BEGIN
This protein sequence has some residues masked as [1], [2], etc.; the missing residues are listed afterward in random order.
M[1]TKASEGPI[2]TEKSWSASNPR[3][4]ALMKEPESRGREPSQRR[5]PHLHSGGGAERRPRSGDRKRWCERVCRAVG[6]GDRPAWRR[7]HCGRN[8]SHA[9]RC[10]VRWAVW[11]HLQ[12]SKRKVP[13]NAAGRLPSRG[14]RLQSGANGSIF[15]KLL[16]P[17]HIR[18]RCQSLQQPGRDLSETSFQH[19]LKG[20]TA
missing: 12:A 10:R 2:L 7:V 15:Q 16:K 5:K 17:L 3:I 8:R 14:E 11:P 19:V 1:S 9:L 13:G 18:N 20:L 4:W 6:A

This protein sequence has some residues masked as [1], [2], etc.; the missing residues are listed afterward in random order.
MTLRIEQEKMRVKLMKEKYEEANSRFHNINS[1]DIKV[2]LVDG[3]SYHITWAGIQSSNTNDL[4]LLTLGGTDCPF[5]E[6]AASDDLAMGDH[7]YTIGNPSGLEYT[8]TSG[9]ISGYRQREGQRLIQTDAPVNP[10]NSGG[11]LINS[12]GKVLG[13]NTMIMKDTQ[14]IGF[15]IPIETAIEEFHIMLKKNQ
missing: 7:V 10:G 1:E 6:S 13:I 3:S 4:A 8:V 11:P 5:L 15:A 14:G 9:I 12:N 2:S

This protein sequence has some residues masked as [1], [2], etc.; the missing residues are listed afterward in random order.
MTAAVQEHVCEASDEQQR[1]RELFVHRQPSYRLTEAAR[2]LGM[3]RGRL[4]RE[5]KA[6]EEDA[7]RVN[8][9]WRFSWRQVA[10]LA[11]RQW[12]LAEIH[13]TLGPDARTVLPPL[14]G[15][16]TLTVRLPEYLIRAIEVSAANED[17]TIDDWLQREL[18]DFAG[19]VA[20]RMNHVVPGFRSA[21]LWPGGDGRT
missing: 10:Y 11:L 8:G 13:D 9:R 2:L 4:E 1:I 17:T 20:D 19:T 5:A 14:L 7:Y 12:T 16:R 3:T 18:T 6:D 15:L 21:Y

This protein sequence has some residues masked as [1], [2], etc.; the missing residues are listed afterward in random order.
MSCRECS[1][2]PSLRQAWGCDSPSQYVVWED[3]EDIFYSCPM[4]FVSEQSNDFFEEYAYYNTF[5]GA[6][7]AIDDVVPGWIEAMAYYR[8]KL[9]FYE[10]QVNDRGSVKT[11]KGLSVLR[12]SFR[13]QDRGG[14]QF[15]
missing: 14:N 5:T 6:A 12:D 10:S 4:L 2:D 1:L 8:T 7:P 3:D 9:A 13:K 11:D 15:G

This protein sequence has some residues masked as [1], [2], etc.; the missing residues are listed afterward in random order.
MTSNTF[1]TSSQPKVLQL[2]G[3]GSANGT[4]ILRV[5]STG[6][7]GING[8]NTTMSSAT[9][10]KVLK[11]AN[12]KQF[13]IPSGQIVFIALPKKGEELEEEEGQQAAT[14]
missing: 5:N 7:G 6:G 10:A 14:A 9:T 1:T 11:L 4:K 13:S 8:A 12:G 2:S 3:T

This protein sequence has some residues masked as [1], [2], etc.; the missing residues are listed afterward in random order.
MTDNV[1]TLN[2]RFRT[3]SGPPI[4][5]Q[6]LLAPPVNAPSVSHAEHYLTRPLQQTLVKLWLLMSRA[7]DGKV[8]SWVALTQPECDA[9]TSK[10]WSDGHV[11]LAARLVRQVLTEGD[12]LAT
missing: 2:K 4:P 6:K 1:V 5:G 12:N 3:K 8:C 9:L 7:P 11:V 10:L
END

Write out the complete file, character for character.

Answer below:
This protein sequence has some residues masked as [1], [2], etc.; the missing residues are listed afterward in random order.
M[1]TKASEGPI[2]TEKSWSASNPR[3][4]ALMKEPESRGREPSQRR[5]PHLHSGGGAERRPRSGDRKRWCERVCRAVG[6]GDRPAWRR[7]HCGRN[8]SHA[9]RC[10]VRWAVW[11]HLQ[12]SKRKVP[13]NAAGRLPSRG[14]RLQSGANGSIF[15]KLL[16]P[17]HIR[18]RCQSLQQPGRDLSETSFQH[19]LKG[20]TA
missing: 12:A 10:R 2:L 7:V 15:Q 16:K 5:K 17:L 3:I 8:R 14:E 11:P 19:V 1:S 9:L 13:G 18:N 20:L 4:W 6:A

This protein sequence has some residues masked as [1], [2], etc.; the missing residues are listed afterward in random order.
MTLRIEQEKMRVKLMKEKYEEANSRFHNINS[1]DIKV[2]LVDG[3]SYHITWAGIQSSNTNDL[4]LLTLGGTDCPF[5]E[6]AASDDLAMGDH[7]YTIGNPSGLEYT[8]TSG[9]ISGYRQREGQRLIQTDAPVNP[10]NSGG[11]LINS[12]GKVLG[13]NTMIMKDTQ[14]IGF[15]IPIETAIEEFHIMLKKNQ
missing: 7:V 10:G 1:E 6:S 13:I 3:S 4:A 8:V 11:P 5:L 15:A 14:G 9:I 12:N 2:S

This protein sequence has some residues masked as [1], [2], etc.; the missing residues are listed afterward in random order.
MTAAVQEHVCEASDEQQR[1]RELFVHRQPSYRLTEAAR[2]LGM[3]RGRL[4]RE[5]KA[6]EEDA[7]RVN[8][9]WRFSWRQVA[10]LA[11]RQW[12]LAEIH[13]TLGPDARTVLPPL[14]G[15][16]TLTVRLPEYLIRAIEVSAANED[17]TIDDWLQREL[18]DFAG[19]VA[20]RMNHVVPGFRSA[21]LWPGGDGRT
missing: 10:Y 11:L 8:G 13:D 9:R 2:L 4:E 1:I 17:T 20:D 19:T 5:A 14:L 7:Y 12:T 16:R 3:T 18:T 6:D 15:L 21:Y

This protein sequence has some residues masked as [1], [2], etc.; the missing residues are listed afterward in random order.
MSCRECS[1][2]PSLRQAWGCDSPSQYVVWED[3]EDIFYSCPM[4]FVSEQSNDFFEEYAYYNTF[5]GA[6][7]AIDDVVPGWIEAMAYYR[8]KL[9]FYE[10]QVNDRGSVKT[11]KGLSVLR[12]SFR[13]QDRGG[14]QF[15]
missing: 14:N 5:T 6:A 12:D 10:S 4:L 2:D 1:L 8:T 7:P 3:D 9:A 13:K 11:D 15:G

This protein sequence has some residues masked as [1], [2], etc.; the missing residues are listed afterward in random order.
MTSNTF[1]TSSQPKVLQL[2]G[3]GSANGT[4]ILRV[5]STG[6][7]GING[8]NTTMSSAT[9][10]KVLK[11]AN[12]KQF[13]IPSGQIVFIALPKKGEELEEEEGQQAAT[14]
missing: 5:N 7:G 6:G 10:A 14:A 9:T 1:T 11:L 4:K 13:S 8:A 12:G 2:S 3:T

This protein sequence has some residues masked as [1], [2], etc.; the missing residues are listed afterward in random order.
MTDNV[1]TLN[2]RFRT[3]SGPPI[4][5]Q[6]LLAPPVNAPSVSHAEHYLTRPLQQTLVKLWLLMSRA[7]DGKV[8]SWVALTQPECDA[9]TSK[10]WSDGHV[11]LAARLVRQVLTEGD[12]LAT
missing: 2:K 4:P 6:K 1:V 5:G 12:N 3:K 8:C 9:L 7:P 11:V 10:L